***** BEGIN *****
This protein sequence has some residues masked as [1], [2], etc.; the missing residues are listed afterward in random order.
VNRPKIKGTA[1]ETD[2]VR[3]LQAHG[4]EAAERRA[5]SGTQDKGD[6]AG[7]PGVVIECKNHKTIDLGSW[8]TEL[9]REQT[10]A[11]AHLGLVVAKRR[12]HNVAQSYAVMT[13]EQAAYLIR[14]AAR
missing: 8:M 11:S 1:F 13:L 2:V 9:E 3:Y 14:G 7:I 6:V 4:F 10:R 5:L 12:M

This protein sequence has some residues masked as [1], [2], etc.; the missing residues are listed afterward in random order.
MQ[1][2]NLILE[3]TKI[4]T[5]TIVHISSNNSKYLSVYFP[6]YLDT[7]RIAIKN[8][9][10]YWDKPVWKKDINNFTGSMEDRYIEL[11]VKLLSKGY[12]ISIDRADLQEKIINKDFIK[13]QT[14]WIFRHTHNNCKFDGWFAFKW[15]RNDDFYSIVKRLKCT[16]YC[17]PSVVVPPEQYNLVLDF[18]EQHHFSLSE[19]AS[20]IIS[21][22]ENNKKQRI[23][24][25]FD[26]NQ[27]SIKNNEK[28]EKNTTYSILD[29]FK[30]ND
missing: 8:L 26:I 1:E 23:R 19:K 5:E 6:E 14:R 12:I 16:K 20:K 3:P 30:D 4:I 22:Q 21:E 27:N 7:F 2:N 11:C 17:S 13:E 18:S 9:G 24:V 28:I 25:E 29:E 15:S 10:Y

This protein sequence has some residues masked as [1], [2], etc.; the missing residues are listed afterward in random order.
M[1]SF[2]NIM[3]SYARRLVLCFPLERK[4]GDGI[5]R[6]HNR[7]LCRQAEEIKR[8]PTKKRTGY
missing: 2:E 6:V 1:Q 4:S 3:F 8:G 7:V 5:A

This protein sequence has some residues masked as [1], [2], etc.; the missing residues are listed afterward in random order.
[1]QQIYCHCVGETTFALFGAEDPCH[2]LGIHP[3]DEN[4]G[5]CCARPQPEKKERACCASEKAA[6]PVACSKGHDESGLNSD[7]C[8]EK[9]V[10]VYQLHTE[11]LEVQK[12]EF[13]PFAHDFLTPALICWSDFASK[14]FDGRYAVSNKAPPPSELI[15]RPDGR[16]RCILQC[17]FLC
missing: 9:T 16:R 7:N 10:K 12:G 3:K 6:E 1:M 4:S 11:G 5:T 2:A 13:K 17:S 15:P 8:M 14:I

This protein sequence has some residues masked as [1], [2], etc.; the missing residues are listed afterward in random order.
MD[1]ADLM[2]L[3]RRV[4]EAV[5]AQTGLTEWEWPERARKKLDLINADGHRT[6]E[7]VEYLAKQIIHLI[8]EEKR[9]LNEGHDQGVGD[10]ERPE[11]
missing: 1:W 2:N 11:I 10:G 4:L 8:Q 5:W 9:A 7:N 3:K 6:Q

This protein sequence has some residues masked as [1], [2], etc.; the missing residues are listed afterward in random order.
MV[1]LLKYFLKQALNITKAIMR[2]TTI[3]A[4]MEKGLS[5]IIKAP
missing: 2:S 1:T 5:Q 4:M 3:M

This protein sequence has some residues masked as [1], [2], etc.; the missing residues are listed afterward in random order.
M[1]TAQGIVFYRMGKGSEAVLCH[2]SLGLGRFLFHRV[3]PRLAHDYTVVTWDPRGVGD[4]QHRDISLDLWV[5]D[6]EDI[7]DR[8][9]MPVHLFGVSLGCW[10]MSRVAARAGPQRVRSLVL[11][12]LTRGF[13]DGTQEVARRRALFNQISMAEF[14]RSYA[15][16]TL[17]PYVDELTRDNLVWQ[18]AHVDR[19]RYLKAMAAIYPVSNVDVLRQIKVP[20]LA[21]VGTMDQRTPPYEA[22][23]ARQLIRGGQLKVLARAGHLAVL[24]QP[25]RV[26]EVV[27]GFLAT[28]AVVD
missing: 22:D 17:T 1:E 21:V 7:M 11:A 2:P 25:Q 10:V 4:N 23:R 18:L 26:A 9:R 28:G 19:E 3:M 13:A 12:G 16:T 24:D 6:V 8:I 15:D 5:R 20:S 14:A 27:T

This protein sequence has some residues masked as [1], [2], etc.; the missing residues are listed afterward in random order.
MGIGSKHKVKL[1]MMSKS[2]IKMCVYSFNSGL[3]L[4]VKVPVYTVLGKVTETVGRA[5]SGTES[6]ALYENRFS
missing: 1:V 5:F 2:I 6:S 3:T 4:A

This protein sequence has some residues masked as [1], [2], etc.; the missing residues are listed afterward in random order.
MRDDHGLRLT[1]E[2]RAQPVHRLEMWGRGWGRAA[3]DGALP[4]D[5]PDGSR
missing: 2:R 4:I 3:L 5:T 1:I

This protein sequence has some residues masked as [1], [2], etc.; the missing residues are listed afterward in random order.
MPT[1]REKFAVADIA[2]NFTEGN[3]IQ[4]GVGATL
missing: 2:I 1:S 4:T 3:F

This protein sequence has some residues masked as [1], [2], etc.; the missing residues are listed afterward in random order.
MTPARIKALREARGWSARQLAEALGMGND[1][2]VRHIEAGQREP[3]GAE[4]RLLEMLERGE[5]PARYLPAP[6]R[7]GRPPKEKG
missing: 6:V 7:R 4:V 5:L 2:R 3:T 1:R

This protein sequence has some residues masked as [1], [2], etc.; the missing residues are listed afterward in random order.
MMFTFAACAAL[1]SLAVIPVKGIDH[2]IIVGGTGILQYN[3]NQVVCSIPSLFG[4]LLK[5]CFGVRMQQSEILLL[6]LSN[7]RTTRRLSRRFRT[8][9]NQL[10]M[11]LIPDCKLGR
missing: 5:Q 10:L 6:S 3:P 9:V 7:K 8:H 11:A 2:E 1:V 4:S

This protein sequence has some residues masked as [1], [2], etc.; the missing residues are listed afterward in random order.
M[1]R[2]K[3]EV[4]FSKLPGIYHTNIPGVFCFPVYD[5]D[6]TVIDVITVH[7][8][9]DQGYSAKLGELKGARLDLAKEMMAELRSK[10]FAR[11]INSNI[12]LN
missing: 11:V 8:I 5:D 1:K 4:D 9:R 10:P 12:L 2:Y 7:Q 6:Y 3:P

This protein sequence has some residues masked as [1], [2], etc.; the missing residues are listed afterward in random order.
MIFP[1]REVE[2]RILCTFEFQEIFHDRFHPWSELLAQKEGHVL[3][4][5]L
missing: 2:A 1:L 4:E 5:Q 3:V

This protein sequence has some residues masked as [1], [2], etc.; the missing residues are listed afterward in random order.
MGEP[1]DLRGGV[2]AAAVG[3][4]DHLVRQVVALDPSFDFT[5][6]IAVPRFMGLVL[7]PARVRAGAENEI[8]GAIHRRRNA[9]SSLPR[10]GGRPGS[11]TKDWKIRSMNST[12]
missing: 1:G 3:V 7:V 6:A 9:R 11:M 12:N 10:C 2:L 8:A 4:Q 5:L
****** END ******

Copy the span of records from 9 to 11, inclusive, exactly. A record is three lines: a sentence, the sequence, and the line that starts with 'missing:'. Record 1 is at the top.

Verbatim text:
This protein sequence has some residues masked as [1], [2], etc.; the missing residues are listed afterward in random order.
MRDDHGLRLT[1]E[2]RAQPVHRLEMWGRGWGRAA[3]DGALP[4]D[5]PDGSR
missing: 2:R 4:I 3:L 5:T 1:I

This protein sequence has some residues masked as [1], [2], etc.; the missing residues are listed afterward in random order.
MPT[1]REKFAVADIA[2]NFTEGN[3]IQ[4]GVGATL
missing: 2:I 1:S 4:T 3:F

This protein sequence has some residues masked as [1], [2], etc.; the missing residues are listed afterward in random order.
MTPARIKALREARGWSARQLAEALGMGND[1][2]VRHIEAGQREP[3]GAE[4]RLLEMLERGE[5]PARYLPAP[6]R[7]GRPPKEKG
missing: 6:V 7:R 4:V 5:L 2:R 3:T 1:R